Lisa M. Landino

Professor of Chemistry


B.S.  Nazareth College, Rochester, New York. (Chemistry & French) 1989

Ph.D.  Department of Chemistry, University of Virginia, May 1994 

Graduate Advisor: Tim Macdonald

Postdoctoral Fellow, Department of Biochemistry Vanderbilt University School of Medicine, July 1994- June 1997

Postdoctoral Advisor: Larry Marnett



Contact Info

Department of Chemistry

The College of William and Mary

P.O. Box 8795

Williamsburg, VA 23187

Office: Integrated Science Center 1283


Phone: (757) 221-2554




Fall 2018

Advanced Freshmen Chemistry (Chem 205) and Gen. Chem I lab (Chem 103L)

Spring 2019

Biochemistry (314) and Biochemistry lab (Chem 420)


            My research focuses on oxidative damage to proteins and its role in neurodegeneration and aging. Oxidative damage contributes to the development of many diseases including Alzheimer’s and Parkinson’s. Currently, we are studying glycolytic enzymes especially pyruvate kinase and lactate dehydrogenase. The cysteines of these enzymes are particularly sensitive to damage by oxidants and modification by nitric oxide and glutathione.

            All projects in the lab use the techniques of protein biochemistry including: column chromatography for protein purification, SDS-PAGE, Western blotting, labeling of proteins with fluorescent molecules, reverse phase HPLC, and UV/Visible spectroscopy.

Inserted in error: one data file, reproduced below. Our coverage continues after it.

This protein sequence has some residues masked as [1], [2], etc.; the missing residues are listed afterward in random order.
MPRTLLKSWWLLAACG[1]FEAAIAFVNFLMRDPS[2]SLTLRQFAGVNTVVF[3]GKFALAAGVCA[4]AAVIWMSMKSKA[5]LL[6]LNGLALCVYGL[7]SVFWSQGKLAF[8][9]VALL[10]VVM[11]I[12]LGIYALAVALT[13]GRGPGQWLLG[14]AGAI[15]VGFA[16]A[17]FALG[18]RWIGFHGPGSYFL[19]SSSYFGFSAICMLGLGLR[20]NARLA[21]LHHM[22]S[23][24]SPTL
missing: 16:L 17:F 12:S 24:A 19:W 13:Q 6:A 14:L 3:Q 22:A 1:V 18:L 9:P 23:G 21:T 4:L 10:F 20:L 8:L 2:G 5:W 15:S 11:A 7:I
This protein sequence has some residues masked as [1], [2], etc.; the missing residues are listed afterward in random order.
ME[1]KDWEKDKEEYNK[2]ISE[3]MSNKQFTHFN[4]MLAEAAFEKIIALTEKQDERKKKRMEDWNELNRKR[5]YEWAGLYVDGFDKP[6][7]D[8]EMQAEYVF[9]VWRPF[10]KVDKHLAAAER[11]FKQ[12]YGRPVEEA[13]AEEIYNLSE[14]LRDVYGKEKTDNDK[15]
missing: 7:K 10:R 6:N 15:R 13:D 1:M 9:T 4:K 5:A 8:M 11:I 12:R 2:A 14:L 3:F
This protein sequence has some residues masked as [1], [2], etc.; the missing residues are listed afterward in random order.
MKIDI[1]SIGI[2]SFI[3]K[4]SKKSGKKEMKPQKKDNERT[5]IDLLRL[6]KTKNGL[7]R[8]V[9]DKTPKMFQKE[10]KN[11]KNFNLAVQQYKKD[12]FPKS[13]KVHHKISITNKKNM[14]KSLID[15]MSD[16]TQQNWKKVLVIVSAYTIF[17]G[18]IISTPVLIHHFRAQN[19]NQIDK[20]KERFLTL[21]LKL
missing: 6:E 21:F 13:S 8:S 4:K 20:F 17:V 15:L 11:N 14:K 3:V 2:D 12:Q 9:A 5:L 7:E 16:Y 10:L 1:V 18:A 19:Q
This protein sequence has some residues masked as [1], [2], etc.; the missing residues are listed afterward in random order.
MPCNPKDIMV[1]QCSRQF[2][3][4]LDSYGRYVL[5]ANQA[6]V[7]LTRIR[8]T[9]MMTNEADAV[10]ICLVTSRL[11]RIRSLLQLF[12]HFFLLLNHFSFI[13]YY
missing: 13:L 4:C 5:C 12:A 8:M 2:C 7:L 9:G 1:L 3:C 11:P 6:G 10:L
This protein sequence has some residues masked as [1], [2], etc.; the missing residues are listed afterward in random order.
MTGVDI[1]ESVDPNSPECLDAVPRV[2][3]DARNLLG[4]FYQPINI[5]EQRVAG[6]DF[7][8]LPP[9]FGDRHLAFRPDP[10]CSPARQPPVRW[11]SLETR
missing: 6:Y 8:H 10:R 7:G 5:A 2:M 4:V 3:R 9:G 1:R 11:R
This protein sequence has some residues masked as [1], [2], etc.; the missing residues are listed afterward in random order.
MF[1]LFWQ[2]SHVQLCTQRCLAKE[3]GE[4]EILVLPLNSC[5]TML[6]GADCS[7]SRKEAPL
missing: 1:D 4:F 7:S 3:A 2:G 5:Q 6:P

Our past work focused on tubulin and its associated proteins including tau and MAP-2. Tau forms neurofibrillary tangles (NFTs) inside neurons that are a hallmark of Alzheimer’s disease.

Microtubule structure

3.5 Ǻ structure of the tubulin dimer


Recent funding

NIH-AREA Award renewal (2R15 NS038885-05) “Peroxynitrite Damage to Microtubule Proteins” 7/1/11-8/31/16, $415,200 National Institute of Neurological Disorders and Stroke (NINDS).


Recent publications (undergraduate students underlined)

Lisa M. Landino, Tara D. Hagedorn and Kelly L. Kennett “Evidence for thiol/disulfide exchange reactions between tubulin and glyceraldehyde-3-phosphate dehydrogenase” Cytoskeleton (Wiley) 71 (2014), pp. 707-718.


Hillary M. Clark, Tara D. Hagedorn and Lisa M. Landino “Hypothiocyanous acid oxidation of tubulin cysteines inhibits microtubule polymerization” Archives of Biochemistry and Biophysics (Elsevier) 541C (2014), pp. 67-73.


Lisa M. Landino, Tara D. Hagedorn, Shannon B. Kim, Katherine M. Hogan Inhibition of tubulin polymerization by hypochlorous acid and chloramines, (2011) Free Radical Biology and Medicine 50, 1000-1008.


Lisa M. Landino, Carolyn M. Brown, Carolyn A. Edson, Laura J. Gilbert, Nathan Grega-Larson, Anna Jean Wirth, Kelly C. Lane, Fluorescein-labeled glutathione to study protein S-glutathionylation, (2010) Analytical Biochemistry 402, 102-104.


Lisa M. Landino (2008) Protein thiol modification by peroxynitrite anion and nitric oxide donors in Methods in Enzymology Nitric oxide Part F (Cadenas and Packer, Eds.) volume 440, pp. 95-109, Elsevier Inc. San Diego, CA.


Lisa M. Landino, Catherine B. Mall, Joshua J. Nicklay, Sarah K. Dutcher and Katherine L. Moynihan, Oxidation of 5-thio-2-nitrobenzoic acid, by the biologically-relevant oxidants peroxynitrite anion, hydrogen peroxide and hypochlorous acid, (2008) Nitric Oxide 18, 11-18.


Lisa M. Landino, Maria T. Koumas, Courtney E. Mason, Jane A. Alston Modification of tubulin cysteines by nitric oxide and nitroxyl donors alters tubulin polymerization activity, (2007) Chem. Res. Toxicol.20 (11), 1693-1700.